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  HOME | Mexico

49 Mutilated Bodies Found on Highway in Northern Mexico
The bodies of the victims, six of whom are women, were dumped on the shoulder of the highway to Reynosa, a city in the neighboring state of Tamaulipas

MONTERREY, Mexico – At least 49 mutilated bodies were found on the side of a highway in Cadereyta, a city in the northern Mexican state of Nuevo Leon, Federal Police spokesmen said on Sunday.

The bodies of the victims, six of whom are women, were dumped on the shoulder of the highway to Reynosa, a city in the neighboring state of Tamaulipas.

Some of the bodies were stuffed into black plastic trash bags while others were left uncovered.

The bodies were found at kilometer 47 of the highway to Reynosa near the exit to San Juan, a town in Nuevo Leon.

The killers left a banner with the bodies, which were dumped in front of a monument at the entrance to the town.

The message on the banner, which was pulled down by army troops, was not revealed, but the killers spraypainted “100 % zetas” on the monument.

Army troops, Federal Police officers, state police and municipal police officers were mobilized after the discovery of the bodies early Sunday.

Police and soldiers have closed down the highway to allow investigators to gather evidence and remove the bodies.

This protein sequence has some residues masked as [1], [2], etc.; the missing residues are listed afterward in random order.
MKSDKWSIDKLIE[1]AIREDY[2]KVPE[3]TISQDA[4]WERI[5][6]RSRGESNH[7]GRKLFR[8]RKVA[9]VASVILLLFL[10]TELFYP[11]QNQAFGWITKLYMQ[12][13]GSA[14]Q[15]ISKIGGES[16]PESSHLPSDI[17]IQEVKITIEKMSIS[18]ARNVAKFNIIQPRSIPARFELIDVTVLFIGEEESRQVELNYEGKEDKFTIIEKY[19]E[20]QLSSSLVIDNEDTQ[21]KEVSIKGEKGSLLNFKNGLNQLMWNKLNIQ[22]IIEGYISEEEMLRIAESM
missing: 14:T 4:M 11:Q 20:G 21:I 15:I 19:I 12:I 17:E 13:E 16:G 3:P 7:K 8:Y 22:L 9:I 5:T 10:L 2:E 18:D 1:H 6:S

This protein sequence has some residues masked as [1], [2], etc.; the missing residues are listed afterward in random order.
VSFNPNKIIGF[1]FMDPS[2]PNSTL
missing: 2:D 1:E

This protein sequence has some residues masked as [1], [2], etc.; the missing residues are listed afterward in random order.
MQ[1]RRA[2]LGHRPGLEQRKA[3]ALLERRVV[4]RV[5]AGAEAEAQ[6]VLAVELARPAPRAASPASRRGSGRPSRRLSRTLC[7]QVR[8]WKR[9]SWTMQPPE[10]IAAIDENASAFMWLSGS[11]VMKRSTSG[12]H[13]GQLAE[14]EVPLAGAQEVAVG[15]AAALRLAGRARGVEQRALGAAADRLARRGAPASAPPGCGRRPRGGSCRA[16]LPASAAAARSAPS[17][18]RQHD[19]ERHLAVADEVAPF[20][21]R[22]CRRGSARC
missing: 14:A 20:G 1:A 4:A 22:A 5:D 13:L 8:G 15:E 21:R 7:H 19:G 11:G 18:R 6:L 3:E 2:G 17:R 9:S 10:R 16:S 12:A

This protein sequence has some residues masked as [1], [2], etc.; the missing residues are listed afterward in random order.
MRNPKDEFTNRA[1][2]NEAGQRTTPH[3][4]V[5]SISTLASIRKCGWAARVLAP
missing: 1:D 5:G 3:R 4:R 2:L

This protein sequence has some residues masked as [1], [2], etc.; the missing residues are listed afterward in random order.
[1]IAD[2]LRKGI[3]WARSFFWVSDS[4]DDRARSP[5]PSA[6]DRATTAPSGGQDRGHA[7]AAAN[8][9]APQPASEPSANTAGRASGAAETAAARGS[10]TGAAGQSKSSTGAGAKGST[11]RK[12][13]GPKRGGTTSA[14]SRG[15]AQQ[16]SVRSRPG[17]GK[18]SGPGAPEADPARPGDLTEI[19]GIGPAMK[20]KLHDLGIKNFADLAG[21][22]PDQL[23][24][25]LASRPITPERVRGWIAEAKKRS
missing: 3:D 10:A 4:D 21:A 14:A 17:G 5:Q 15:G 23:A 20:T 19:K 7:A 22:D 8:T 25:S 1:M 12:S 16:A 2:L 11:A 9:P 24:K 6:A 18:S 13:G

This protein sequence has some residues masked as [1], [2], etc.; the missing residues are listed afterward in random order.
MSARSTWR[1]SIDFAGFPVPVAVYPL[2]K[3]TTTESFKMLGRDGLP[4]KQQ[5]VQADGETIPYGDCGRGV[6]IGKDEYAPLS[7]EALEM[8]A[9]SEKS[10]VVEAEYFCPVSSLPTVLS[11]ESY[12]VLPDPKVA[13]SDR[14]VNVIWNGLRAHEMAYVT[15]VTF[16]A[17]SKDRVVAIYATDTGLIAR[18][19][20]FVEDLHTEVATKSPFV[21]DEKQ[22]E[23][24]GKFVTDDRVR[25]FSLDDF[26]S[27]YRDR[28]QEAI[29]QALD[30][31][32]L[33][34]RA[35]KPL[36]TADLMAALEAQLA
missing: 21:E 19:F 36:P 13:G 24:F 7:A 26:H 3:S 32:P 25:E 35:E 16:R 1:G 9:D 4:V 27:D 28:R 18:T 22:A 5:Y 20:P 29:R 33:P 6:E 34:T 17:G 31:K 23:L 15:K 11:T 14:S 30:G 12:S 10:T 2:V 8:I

Nuevo Leon Attorney General’s Office investigators and coroner’s office personnel are working at the crime scene.

Police received a call early Sunday that bodies had been dumped on the side of the road, police spokesmen at the crime scene said, adding that most of the corpses were in plastic trash bags.

Officials are expected to provide further details in the next few hours.

The Los Zetas drug cartel has been battling the Gulf cartel for control of smuggling routes from Nuevo Leon into the United States.

A total of 324 murders were registered in Nuevo Leon in the first two months of this year, a record for a two-month period in the state.

The wave of drug-related violence in Nuevo Leon claimed the lives of 2,003 people in 2011, official figures show.

Heriberto Lazcano Lazcano, known as “El Lazca,” deserted from the Mexican army in 1999 and formed Los Zetas with three other soldiers, all members of an elite special operations unit, becoming the armed wing of the Gulf drug cartel.

After several years on the payroll of the Gulf cartel, Los Zetas, considered Mexico’s most violent criminal organization, went into the drug business on their own account and now control several lucrative territories.

Los Zetas has been blamed for several massacres in recent years.

The cartel was accused of staging the Aug. 23, 2010, massacre of 72 migrants, the majority of them from Latin America, at a ranch outside San Fernando, a city in Tamaulipas.

Los Zetas has also been blamed for the massacre of 27 peasants in May 2011 at a ranch in Guatemala’s Peten province, which borders Mexico and Belize.

Zetas gunmen set fire to the Casino Royale in Monterrey, the capital of Nuevo Leon, on Aug. 25, 2011, killing 52 gamblers and employees trapped inside, most of whom died of smoke inhalation.
 

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